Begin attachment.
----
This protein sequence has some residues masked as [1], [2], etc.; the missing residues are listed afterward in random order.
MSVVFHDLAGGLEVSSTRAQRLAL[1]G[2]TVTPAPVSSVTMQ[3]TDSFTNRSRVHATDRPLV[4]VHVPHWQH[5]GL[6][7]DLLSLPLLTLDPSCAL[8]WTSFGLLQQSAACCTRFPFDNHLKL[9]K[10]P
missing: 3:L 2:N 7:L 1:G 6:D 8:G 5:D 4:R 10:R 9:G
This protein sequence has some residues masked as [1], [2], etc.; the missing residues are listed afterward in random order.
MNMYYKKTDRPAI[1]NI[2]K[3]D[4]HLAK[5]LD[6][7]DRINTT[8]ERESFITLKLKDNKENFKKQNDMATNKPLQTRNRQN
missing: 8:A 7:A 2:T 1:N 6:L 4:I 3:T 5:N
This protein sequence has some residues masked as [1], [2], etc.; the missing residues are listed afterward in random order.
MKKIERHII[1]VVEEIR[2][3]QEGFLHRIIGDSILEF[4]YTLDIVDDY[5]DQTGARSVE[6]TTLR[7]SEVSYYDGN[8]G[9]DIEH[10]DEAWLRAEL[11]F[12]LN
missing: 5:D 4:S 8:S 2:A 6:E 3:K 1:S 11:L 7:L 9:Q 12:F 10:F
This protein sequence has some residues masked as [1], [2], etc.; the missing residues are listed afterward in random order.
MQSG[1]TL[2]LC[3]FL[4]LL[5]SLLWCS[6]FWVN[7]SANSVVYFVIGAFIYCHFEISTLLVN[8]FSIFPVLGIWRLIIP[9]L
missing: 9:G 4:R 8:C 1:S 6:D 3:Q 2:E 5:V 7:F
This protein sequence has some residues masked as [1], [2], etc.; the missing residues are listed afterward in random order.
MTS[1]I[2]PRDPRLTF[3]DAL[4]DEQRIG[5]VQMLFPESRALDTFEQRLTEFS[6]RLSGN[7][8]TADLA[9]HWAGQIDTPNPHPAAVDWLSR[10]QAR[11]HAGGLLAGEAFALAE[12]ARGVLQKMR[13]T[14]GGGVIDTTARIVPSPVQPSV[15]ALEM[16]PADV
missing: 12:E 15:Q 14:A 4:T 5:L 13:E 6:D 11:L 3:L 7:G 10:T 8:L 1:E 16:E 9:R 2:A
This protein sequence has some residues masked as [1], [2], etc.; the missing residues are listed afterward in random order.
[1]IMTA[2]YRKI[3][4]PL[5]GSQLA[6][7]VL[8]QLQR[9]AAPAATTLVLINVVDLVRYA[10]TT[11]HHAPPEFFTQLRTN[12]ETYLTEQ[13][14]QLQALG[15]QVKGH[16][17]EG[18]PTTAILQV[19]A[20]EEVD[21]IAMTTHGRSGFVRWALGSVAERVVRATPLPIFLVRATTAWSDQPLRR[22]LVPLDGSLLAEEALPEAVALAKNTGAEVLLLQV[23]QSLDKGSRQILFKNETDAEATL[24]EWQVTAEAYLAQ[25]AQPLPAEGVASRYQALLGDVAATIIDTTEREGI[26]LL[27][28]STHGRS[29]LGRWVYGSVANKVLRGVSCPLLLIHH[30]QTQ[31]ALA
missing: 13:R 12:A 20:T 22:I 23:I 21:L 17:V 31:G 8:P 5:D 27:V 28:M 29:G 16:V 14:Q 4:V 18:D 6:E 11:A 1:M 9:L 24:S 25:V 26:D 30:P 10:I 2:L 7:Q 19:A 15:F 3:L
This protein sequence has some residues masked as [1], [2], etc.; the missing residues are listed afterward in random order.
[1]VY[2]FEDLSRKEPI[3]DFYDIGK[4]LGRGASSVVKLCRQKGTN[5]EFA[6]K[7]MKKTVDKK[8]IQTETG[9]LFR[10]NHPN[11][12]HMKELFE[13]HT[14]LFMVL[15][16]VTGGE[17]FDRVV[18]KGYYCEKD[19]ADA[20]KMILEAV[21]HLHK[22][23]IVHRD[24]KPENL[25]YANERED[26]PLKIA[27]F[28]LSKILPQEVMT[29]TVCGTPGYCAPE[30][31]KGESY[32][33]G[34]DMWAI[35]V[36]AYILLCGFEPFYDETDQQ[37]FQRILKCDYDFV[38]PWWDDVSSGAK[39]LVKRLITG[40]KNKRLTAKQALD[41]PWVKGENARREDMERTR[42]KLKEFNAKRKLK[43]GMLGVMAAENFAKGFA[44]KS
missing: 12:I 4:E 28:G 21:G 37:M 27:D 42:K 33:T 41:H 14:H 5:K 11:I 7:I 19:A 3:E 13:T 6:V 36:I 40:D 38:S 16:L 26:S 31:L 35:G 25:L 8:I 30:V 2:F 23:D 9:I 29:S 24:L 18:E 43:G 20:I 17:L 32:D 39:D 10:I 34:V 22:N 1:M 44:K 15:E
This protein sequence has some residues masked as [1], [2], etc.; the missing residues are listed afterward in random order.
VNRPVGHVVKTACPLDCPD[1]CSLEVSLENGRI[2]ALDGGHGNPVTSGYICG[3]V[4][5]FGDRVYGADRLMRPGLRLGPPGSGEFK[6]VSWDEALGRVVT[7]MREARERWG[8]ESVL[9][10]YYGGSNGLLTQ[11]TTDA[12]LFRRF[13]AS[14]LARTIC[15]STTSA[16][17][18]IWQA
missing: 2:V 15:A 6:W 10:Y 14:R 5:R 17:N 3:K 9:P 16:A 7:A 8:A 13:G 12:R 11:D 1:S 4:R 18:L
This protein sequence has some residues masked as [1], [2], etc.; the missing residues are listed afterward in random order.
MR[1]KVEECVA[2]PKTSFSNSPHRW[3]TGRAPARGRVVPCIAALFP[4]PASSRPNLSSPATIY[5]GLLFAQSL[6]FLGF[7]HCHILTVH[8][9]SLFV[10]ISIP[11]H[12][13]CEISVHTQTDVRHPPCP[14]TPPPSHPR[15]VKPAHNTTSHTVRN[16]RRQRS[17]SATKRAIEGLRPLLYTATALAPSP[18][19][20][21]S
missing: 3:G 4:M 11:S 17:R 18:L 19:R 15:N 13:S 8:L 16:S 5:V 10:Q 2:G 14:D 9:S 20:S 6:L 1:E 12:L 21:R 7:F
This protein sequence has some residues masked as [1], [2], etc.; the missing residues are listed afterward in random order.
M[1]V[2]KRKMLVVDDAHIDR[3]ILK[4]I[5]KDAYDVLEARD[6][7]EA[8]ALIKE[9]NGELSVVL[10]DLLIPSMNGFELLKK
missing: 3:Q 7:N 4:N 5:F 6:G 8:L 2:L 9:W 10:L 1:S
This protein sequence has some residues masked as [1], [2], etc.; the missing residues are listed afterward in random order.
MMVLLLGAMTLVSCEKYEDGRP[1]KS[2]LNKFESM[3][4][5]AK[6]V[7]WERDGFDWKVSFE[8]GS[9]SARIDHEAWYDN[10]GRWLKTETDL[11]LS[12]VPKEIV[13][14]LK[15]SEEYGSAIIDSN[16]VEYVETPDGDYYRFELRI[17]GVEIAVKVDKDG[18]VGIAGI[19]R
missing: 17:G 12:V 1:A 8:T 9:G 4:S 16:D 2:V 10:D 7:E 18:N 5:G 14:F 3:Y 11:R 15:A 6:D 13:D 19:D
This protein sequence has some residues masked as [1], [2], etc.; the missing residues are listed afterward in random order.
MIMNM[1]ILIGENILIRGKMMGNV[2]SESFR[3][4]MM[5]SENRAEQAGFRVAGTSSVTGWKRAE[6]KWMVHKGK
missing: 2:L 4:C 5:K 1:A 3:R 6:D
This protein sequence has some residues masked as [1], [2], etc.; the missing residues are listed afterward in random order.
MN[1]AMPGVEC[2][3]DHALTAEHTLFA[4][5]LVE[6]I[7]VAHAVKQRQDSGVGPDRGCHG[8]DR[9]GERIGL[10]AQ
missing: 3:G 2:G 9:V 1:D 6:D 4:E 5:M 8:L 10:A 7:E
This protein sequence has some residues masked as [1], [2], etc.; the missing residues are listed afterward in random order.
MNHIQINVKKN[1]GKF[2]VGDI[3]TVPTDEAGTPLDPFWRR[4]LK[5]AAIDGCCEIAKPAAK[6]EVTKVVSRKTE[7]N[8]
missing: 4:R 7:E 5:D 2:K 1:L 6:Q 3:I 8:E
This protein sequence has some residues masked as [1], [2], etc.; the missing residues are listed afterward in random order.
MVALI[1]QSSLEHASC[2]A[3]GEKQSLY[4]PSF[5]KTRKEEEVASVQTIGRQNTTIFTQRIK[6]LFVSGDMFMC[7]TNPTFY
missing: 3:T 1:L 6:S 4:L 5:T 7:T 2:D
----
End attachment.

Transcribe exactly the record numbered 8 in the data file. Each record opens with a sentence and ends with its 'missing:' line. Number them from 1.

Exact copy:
This protein sequence has some residues masked as [1], [2], etc.; the missing residues are listed afterward in random order.
VNRPVGHVVKTACPLDCPD[1]CSLEVSLENGRI[2]ALDGGHGNPVTSGYICG[3]V[4][5]FGDRVYGADRLMRPGLRLGPPGSGEFK[6]VSWDEALGRVVT[7]MREARERWG[8]ESVL[9][10]YYGGSNGLLTQ[11]TTDA[12]LFRRF[13]AS[14]LARTIC[15]STTSA[16][17][18]IWQA
missing: 2:V 15:A 6:W 10:Y 14:R 5:R 17:N 3:K 9:P 16:A 7:A 8:A 13:G 12:R 11:D 1:S 4:R 18:L